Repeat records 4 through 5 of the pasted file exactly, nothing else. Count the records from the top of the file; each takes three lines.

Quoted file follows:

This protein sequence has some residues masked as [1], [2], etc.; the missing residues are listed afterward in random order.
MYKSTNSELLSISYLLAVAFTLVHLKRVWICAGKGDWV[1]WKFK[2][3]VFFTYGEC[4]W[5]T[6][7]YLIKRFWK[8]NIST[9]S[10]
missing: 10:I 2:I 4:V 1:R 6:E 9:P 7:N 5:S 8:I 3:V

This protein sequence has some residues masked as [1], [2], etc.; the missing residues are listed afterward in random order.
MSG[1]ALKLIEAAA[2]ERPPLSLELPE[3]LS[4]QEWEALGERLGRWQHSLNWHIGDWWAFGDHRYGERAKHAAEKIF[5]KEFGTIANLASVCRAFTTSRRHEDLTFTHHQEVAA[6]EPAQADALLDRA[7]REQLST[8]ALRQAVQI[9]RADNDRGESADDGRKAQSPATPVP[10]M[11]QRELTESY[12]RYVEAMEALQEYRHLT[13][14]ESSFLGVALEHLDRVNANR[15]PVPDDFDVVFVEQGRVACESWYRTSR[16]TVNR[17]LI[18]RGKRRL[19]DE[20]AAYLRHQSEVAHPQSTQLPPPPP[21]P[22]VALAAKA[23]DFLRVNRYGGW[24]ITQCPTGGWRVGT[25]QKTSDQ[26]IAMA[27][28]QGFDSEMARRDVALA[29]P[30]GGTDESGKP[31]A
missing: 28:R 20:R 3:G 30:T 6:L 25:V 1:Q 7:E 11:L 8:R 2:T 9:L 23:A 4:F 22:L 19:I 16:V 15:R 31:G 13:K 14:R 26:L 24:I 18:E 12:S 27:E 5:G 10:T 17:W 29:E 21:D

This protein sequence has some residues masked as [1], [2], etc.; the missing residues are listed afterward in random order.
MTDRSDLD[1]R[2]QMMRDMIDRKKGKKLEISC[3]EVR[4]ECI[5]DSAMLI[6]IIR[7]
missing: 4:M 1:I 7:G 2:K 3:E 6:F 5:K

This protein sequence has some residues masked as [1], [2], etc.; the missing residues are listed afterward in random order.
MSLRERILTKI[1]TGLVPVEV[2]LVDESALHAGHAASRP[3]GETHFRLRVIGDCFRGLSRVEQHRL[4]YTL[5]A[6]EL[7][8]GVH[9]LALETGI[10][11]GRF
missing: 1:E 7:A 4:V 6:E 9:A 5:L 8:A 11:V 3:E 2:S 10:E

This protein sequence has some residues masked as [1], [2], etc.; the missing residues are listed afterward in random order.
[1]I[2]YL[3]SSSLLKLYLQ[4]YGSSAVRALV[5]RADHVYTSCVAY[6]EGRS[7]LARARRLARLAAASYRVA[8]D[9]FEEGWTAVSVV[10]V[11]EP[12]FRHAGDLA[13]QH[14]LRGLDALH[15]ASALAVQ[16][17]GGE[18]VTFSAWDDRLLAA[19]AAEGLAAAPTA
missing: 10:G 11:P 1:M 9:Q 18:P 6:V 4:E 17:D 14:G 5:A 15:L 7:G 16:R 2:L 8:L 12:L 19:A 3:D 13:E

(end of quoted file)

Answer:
This protein sequence has some residues masked as [1], [2], etc.; the missing residues are listed afterward in random order.
MSLRERILTKI[1]TGLVPVEV[2]LVDESALHAGHAASRP[3]GETHFRLRVIGDCFRGLSRVEQHRL[4]YTL[5]A[6]EL[7][8]GVH[9]LALETGI[10][11]GRF
missing: 1:E 7:A 4:V 6:E 9:A 5:L 8:A 11:V 3:E 2:S 10:E

This protein sequence has some residues masked as [1], [2], etc.; the missing residues are listed afterward in random order.
[1]I[2]YL[3]SSSLLKLYLQ[4]YGSSAVRALV[5]RADHVYTSCVAY[6]EGRS[7]LARARRLARLAAASYRVA[8]D[9]FEEGWTAVSVV[10]V[11]EP[12]FRHAGDLA[13]QH[14]LRGLDALH[15]ASALAVQ[16][17]GGE[18]VTFSAWDDRLLAA[19]AAEGLAAAPTA
missing: 10:G 11:P 1:M 9:Q 18:P 6:V 4:E 17:D 14:G 5:A 15:L 7:G 16:R 2:L 8:L 12:L 19:A 3:D 13:E